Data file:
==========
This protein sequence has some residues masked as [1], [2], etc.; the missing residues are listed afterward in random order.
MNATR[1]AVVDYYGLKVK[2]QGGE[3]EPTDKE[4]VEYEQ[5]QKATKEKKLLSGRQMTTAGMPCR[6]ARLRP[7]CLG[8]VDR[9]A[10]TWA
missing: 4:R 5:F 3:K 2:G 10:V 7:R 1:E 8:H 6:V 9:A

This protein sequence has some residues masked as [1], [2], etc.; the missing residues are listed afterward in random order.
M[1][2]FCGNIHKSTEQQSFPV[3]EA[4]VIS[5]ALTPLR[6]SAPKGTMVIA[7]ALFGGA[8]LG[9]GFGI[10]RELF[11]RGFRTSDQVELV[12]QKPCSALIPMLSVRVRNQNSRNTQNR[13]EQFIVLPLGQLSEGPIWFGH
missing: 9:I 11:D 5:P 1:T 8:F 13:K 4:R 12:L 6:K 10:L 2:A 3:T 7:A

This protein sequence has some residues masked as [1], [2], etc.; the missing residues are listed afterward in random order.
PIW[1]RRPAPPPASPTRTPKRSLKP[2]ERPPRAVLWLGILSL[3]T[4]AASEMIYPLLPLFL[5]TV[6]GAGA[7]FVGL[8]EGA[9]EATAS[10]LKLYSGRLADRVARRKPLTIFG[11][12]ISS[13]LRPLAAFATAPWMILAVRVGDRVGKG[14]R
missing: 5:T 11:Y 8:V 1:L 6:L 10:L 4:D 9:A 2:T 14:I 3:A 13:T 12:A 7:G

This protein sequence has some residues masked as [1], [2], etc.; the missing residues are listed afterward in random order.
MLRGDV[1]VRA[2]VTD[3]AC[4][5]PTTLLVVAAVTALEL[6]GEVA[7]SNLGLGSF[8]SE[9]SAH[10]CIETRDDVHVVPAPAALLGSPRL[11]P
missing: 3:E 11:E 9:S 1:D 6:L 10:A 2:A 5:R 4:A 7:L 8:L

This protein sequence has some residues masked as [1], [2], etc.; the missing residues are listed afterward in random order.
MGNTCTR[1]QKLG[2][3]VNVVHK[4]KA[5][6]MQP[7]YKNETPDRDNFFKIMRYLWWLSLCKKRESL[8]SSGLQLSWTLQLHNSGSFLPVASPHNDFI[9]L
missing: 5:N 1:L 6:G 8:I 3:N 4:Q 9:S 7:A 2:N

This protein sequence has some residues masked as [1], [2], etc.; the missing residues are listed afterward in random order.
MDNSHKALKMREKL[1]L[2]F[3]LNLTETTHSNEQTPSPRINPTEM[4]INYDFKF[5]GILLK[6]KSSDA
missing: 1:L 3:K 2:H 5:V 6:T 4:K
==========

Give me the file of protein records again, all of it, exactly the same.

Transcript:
This protein sequence has some residues masked as [1], [2], etc.; the missing residues are listed afterward in random order.
MNATR[1]AVVDYYGLKVK[2]QGGE[3]EPTDKE[4]VEYEQ[5]QKATKEKKLLSGRQMTTAGMPCR[6]ARLRP[7]CLG[8]VDR[9]A[10]TWA
missing: 4:R 5:F 3:K 2:G 10:V 7:R 1:E 8:H 6:V 9:A

This protein sequence has some residues masked as [1], [2], etc.; the missing residues are listed afterward in random order.
M[1][2]FCGNIHKSTEQQSFPV[3]EA[4]VIS[5]ALTPLR[6]SAPKGTMVIA[7]ALFGGA[8]LG[9]GFGI[10]RELF[11]RGFRTSDQVELV[12]QKPCSALIPMLSVRVRNQNSRNTQNR[13]EQFIVLPLGQLSEGPIWFGH
missing: 9:I 11:D 5:P 1:T 8:F 13:K 4:R 12:L 6:K 10:L 2:A 3:T 7:A

This protein sequence has some residues masked as [1], [2], etc.; the missing residues are listed afterward in random order.
PIW[1]RRPAPPPASPTRTPKRSLKP[2]ERPPRAVLWLGILSL[3]T[4]AASEMIYPLLPLFL[5]TV[6]GAGA[7]FVGL[8]EGA[9]EATAS[10]LKLYSGRLADRVARRKPLTIFG[11][12]ISS[13]LRPLAAFATAPWMILAVRVGDRVGKG[14]R
missing: 5:T 11:Y 8:V 1:L 6:L 10:L 4:D 9:A 2:T 14:I 3:A 13:T 12:A 7:G

This protein sequence has some residues masked as [1], [2], etc.; the missing residues are listed afterward in random order.
MLRGDV[1]VRA[2]VTD[3]AC[4][5]PTTLLVVAAVTALEL[6]GEVA[7]SNLGLGSF[8]SE[9]SAH[10]CIETRDDVHVVPAPAALLGSPRL[11]P
missing: 3:E 11:E 9:S 1:D 6:L 10:A 2:A 5:R 4:A 7:L 8:L

This protein sequence has some residues masked as [1], [2], etc.; the missing residues are listed afterward in random order.
MGNTCTR[1]QKLG[2][3]VNVVHK[4]KA[5][6]MQP[7]YKNETPDRDNFFKIMRYLWWLSLCKKRESL[8]SSGLQLSWTLQLHNSGSFLPVASPHNDFI[9]L
missing: 5:N 1:L 6:G 8:I 3:N 4:Q 9:S 7:A 2:N

This protein sequence has some residues masked as [1], [2], etc.; the missing residues are listed afterward in random order.
MDNSHKALKMREKL[1]L[2]F[3]LNLTETTHSNEQTPSPRINPTEM[4]INYDFKF[5]GILLK[6]KSSDA
missing: 1:L 3:K 2:H 5:V 6:T 4:K